Bloomberg the Company & Products

Bloomberg Anywhere Login

Bloomberg

Connecting decision makers to a dynamic network of information, people and ideas, Bloomberg quickly and accurately delivers business and financial information, news and insight around the world.

Company

Financial Products

Enterprise Products

Media

Customer Support

  • Americas

    +1 212 318 2000

  • Europe, Middle East, & Africa

    +44 20 7330 7500

  • Asia Pacific

    +65 6212 1000

Communications

Industry Products

Media Services

Follow Us

Father-Son Developers Get 10 Years Each in Tax Case

Don't Miss Out —
Follow us on:

Feb. 4 (Bloomberg) -- A father and son convicted of hiding a $33 million hotel sale from U.S. tax authorities while living a lavish lifestyle were sentenced to 10 years each in prison.

Mauricio Cohen Assor, 78, and Leon Cohen Levy, 46, were sentenced today in federal court in Fort Lauderdale, Florida, where they were convicted Oct. 7 of conspiring to defraud the Internal Revenue Service and filing false tax returns.

Both men, who built hotels under the “Flatotel” brand, told jurors that they were innocent. They sought home detention and faced as long as 11 years in prison.

Prosecutors said the Cohens used offshore companies, friends and family posing as owners, and forged documents to cheat the IRS. They should have declared income for using mansions and cars they said were owned by corporations, prosecutors said.

“This case is important, both nationally and internationally,” prosecutor Mark Daly told the judge. “This will send a message to the wealthy -- they can no longer hide behind the impenetrable wall of Swiss bank secrecy.”

The Cohens lied on the witness stand, suborned perjury by other witnesses and went to great lengths to conceal $33 million received in the 2000 sale of the New York Flatotel, Daly told U.S. District Judge William Zloch. The men put the money in offshore accounts before transferring it to a Swiss account of HSBC Holdings Plc, Europe’s largest bank by market value, Daly said.

Miami Beach Mansions

The men also hid their ownership of a company that invested as much as $45 million, lived in Miami Beach mansions, and drove cars like a Porsche Carrera GT bought for $500,000, Daly said.

Zloch fined each man $100,000, also ordering the father to pay $9.4 million in restitution and the son to pay $7.8 million. He said he would recommend to the U.S. Bureau of Prisons that they serve in the same facility.

The judge said the men perjured themselves during the trial, that the father was the “true owner” of the New York hotel before its sale in 2000, and that the income from the transaction should have been reported to the IRS.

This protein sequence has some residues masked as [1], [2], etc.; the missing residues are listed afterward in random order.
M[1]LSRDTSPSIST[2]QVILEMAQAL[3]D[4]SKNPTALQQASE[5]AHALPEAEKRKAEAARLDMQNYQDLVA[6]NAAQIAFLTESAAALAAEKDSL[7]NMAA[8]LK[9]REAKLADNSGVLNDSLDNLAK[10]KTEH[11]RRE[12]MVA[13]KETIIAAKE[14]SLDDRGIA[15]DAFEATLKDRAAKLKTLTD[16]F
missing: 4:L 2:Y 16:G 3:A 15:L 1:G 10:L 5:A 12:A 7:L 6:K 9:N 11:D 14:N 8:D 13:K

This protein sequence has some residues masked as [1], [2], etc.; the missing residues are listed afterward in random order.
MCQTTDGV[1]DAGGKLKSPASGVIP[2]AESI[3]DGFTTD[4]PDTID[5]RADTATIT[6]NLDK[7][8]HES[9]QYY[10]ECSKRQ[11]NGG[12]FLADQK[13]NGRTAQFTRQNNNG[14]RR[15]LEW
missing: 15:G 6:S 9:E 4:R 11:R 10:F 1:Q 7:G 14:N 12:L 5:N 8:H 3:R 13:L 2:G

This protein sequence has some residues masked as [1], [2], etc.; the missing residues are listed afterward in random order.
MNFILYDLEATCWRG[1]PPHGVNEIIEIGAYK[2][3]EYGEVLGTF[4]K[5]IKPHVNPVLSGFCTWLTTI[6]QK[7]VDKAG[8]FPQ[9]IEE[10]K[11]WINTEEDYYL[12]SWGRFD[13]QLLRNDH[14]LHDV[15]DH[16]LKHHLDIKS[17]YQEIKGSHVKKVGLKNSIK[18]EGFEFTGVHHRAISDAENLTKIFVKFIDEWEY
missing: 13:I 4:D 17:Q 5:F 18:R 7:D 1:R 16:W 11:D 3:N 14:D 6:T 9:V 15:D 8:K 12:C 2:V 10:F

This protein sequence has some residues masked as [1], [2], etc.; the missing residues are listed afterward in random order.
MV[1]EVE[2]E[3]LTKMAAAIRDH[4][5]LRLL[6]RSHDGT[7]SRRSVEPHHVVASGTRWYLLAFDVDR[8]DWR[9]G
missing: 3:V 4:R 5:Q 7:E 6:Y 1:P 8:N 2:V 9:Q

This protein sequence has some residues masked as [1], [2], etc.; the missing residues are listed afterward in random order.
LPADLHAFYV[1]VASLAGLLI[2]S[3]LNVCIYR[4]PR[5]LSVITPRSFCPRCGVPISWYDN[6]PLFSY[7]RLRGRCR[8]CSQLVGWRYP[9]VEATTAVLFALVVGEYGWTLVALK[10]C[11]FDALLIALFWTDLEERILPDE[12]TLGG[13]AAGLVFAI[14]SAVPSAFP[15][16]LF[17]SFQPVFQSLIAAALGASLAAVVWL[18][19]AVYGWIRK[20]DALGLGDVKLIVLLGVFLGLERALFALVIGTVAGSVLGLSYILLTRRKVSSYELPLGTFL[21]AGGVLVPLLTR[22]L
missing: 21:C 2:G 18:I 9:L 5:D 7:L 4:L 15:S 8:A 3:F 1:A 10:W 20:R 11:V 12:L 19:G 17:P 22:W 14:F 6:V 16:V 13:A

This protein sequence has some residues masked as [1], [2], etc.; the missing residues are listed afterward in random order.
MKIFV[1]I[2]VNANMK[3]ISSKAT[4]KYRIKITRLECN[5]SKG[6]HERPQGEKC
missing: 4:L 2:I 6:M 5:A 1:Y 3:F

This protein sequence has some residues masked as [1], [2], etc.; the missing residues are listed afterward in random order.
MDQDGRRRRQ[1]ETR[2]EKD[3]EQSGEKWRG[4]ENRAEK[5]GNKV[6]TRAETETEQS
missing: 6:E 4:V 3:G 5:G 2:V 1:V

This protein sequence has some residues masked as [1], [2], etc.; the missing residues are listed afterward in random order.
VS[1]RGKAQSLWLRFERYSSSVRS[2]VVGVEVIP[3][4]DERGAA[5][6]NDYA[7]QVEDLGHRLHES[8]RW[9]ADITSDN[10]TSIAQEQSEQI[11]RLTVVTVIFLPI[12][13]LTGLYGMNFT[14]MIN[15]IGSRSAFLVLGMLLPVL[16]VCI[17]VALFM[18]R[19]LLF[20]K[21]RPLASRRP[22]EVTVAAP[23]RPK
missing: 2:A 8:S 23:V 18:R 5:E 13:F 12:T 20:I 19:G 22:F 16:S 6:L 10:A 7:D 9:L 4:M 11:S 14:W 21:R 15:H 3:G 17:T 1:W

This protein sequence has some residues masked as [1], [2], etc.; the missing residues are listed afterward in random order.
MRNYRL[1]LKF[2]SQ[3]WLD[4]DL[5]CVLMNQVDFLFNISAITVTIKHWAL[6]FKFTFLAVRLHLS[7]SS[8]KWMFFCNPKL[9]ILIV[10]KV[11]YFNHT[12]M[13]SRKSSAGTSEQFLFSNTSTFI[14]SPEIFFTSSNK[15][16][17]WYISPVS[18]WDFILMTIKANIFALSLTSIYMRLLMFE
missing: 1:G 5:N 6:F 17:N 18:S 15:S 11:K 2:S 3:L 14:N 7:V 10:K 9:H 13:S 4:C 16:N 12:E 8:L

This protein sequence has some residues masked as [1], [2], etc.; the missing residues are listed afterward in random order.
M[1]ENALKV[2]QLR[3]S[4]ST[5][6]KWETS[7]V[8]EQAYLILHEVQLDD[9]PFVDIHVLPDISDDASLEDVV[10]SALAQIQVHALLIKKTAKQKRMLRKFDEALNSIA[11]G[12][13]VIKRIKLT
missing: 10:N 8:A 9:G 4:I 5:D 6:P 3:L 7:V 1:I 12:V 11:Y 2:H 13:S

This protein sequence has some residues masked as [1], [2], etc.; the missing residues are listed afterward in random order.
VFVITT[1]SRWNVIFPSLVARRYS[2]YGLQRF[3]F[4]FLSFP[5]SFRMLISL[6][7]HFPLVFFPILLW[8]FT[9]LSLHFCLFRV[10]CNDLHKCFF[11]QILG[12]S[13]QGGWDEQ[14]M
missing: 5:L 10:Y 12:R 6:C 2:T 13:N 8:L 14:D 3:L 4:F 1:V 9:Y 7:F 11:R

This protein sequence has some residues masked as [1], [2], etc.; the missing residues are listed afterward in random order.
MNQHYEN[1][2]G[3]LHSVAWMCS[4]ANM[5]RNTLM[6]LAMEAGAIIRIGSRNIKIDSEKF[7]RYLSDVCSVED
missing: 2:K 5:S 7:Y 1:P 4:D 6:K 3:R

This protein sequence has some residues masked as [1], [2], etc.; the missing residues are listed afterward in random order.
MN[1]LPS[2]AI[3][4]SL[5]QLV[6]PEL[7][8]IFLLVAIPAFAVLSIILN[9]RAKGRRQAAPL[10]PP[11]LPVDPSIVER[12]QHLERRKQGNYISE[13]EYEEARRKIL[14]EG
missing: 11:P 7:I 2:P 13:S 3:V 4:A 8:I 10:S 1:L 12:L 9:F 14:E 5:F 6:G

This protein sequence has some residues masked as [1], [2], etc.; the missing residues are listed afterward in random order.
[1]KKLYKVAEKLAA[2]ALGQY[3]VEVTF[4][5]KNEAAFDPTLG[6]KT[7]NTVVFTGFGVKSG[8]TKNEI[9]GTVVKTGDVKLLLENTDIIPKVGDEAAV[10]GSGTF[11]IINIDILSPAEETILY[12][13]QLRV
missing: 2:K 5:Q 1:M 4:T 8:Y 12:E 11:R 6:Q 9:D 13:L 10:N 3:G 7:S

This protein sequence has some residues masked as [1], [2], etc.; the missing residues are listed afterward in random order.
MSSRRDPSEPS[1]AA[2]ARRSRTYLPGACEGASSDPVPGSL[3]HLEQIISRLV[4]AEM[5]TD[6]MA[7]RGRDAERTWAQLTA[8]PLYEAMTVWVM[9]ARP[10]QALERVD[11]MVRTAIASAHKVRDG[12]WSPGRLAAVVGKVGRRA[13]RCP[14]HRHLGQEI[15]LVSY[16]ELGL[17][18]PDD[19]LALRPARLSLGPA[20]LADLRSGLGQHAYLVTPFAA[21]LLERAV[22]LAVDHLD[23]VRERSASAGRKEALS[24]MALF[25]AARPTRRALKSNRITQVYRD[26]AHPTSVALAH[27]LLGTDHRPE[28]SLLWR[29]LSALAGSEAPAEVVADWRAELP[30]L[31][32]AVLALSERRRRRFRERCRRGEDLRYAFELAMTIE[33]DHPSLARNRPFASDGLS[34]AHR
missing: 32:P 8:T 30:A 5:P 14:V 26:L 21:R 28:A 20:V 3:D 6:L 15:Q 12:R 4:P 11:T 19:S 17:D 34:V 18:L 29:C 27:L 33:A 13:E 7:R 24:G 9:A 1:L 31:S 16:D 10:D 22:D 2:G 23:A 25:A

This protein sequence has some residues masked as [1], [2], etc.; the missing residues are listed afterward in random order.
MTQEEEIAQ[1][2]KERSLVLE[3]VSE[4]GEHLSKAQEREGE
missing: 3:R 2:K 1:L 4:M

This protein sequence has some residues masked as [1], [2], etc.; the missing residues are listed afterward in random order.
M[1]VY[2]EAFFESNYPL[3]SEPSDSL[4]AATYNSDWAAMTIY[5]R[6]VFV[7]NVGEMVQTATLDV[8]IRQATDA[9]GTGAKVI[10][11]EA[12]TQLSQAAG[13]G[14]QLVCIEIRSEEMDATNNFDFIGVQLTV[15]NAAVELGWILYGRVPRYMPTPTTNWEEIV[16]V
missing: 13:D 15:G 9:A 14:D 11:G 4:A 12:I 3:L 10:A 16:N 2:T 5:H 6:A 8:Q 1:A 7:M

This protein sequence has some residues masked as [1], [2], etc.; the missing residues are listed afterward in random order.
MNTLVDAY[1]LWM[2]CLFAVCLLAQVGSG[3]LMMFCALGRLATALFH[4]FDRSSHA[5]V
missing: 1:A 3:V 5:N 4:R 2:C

The father, a Spanish citizen, was born in Algiers, spent most of his life in France and retired to Monaco, according to his lawyers. The son was born in Morocco, became a U.S. citizen in 2003 and moved to Monaco in 2008 to live with his parents, defense lawyers said. After leaving prison, the father will be handed over to immigration officials for deportation, Zloch said.

‘A Death Sentence’

“I’m really disappointed in the sentence,” Susan Bozorgi, an attorney for the father, said outside the courtroom. “I think 10 years essentially is a death sentence.”

Michael S. Pasano, an attorney for both men, said they will appeal. “We’re going to fight,” Pasano said.

Neither defendant expressed remorse to the judge.

The father, speaking in French through an interpreter, told the judge at the hearing: “I am 78 years old. I have memory lapses. I always paid my taxes. I have never tried to take a cent from the United States.”

The son said: “I love my country, the United States of America. I could never, never fail to respect its institutions. I respect the findings of this court. I do not understand them.”

Assistant U.S. Attorney Jeffrey Neiman told the judge that 18,000 U.S. taxpayers declared their offshore accounts to the IRS last year to avoid prosecution. The Cohen case should serve as an example for those who don’t come forward, he said.

False Reporting

Leon Cohen was convicted of falsely reporting $45,000 in income for 2005 and $46,101 for 2007. Mauricio Cohen was convicted of falsely reporting income of $10,399 for 2004 and $41,821 for 2007. Jurors cleared Leon Cohen of a charge that he falsely reported income of $45,000 for 2004.

Prosecutors said Mauricio Cohen failed to report $11.9 million in income, including his use of a Rolls Royce and mansion and his earnings from a British Virgin Islands corporation, Whitebury Shipping Time-Sharing Ltd. Leon Cohen failed to report $4.4 million from his use of his mansion, two Ferraris and two Porsches, the government said.

The case is U.S. v. Assor, 10-cr-60159, U.S. District Court, Southern District of Florida (Fort Lauderdale).

To contact the reporters on this story: David Voreacos in Newark, New Jersey, at dvoreacos@bloomberg.net; Mort Lucoff in Fort Lauderdale, Florida, at morsybil@bellsouth.net.

To contact the editor responsible for this story: David E. Rovella at drovella@bloomberg.net.

Please upgrade your Browser

Your browser is out-of-date. Please download one of these excellent browsers:

Chrome, Firefox, Safari, Opera or Internet Explorer.